Metal base plate
Tension the material slightly and clip it in place centrally. Moving outwards from the centre, carry on clipping the cover into place, one clip at a time, alternating between left and right sides until the rounded back end is secure. Now repeat these steps at the front of the seat, making sure that the cover is straight lengthwise.
Also check that the rear edge of the cover does not slip forward. If it does, you will need to pull it tighter at the back. If that causes the seat to become distorted, you will unfortunately need to unclip the cover and start again. In this case, start with the cover slightly further back on your second attempt. Don't bend over the metal clips completely until the very end so that you can make further adjustments if needs be. If the seat has a curvature or ridge, the cover will not lie flat on the foam at this stage, but this will change when you pull the material tight and secure it at the sides.
When fixing the cover at the sides, again start at the back and work forwards. Tension and secure one clip at a time, alternating between left and right sides. Continue in this fashion until you reach the front. Make sure that you tension the material evenly. Every one or two clips, turn the seat over and double check that the cover is still straight.
Plastic base plate
Modern motorcycle seats generally have a plastic base. In this case, tension the cover in the same way as before, but then secure it using a stapler. If you don't have an electric staple gun, you'll need to get yourself a powerful mechanical stapler from your local DIY store – an ordinary office stapler will be no good at all for this job.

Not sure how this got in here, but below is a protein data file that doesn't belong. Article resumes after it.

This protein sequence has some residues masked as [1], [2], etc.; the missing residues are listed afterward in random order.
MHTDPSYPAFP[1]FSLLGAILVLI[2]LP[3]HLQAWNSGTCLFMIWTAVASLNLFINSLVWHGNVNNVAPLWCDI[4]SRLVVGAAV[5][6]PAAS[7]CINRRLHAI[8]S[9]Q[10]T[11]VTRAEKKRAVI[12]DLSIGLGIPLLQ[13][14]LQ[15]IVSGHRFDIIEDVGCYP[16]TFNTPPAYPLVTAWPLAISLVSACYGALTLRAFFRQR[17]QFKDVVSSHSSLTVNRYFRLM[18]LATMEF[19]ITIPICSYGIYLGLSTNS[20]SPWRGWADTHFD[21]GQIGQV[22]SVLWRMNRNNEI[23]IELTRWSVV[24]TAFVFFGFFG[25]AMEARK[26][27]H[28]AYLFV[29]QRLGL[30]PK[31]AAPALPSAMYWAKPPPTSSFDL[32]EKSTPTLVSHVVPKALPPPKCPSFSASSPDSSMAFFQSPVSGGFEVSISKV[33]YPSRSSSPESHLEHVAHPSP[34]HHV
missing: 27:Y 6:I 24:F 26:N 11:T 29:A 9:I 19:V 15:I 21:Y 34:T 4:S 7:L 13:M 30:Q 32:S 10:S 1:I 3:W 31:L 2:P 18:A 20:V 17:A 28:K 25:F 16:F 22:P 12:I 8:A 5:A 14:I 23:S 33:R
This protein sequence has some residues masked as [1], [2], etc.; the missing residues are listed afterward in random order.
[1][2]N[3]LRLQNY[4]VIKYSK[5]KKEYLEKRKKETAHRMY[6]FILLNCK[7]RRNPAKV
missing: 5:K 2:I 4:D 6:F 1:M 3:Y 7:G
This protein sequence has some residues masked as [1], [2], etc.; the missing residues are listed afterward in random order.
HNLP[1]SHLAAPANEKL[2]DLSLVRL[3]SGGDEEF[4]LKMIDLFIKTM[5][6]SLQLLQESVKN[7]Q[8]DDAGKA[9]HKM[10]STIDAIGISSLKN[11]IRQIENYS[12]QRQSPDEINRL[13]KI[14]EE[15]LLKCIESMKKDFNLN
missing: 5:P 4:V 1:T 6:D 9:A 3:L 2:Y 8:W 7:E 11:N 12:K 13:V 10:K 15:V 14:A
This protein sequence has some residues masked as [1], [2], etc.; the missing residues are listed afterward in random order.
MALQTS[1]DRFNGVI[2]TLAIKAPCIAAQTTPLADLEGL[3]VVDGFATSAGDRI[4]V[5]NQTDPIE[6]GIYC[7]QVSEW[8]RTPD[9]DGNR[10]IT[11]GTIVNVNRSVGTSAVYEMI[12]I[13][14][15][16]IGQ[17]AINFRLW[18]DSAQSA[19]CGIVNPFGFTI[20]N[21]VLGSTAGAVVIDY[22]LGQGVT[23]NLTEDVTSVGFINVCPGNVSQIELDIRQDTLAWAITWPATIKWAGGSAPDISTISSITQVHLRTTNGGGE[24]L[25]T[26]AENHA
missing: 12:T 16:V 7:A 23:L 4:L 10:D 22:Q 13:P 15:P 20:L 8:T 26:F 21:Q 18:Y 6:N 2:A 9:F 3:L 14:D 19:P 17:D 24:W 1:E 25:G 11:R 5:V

To make sure you buy the right staples, take one of those you removed from the old seat cover with you. It's important to get this right because if you use the wrong type of staples, or if they're too long, they would dig into the foam and penetrate through the edges. That will make for a very uncomfortable ride – unless of course you enjoy sitting on a bed of nails.
05 – Now cut off excess material
When you've made sure that the cover is straight and wrinkle-free, bend all the clips over fully onto the metal base plate. Use a sharp utility knife to cut off any excess material which would prevent the seat from lying properly on the motorcycle. But before doing so, fix the cover using the clamps you got from the DIY store to make sure it is tight against the base plate.
06 – Gluing
Once you have cut off the excess material, you can remove the clamps. Glue the loose edge of the material to the base plate using Kövulfix contact adhesive. And to make sure it all sticks properly, apply the clamps again for half an hour or so.
07 – Finishing the repair
Now re-install any decorative trim, mounts and grab straps. Job done! All in all, it's taken roughly half an hour and cost only a fraction of what you would pay for a completely new seat.
The Louis Technical Centre
If you have a technical question about your motorbike, please contact our Technical Centre, where they have endless experience, reference books and contacts.
These tips for DIY mechanics contain general recommendations that may not apply to all vehicles or all individual components. As local conditions may vary considerably, we are unable to guarantee the correctness of information in these tips for DIY mechanics.
Thank you for your understanding.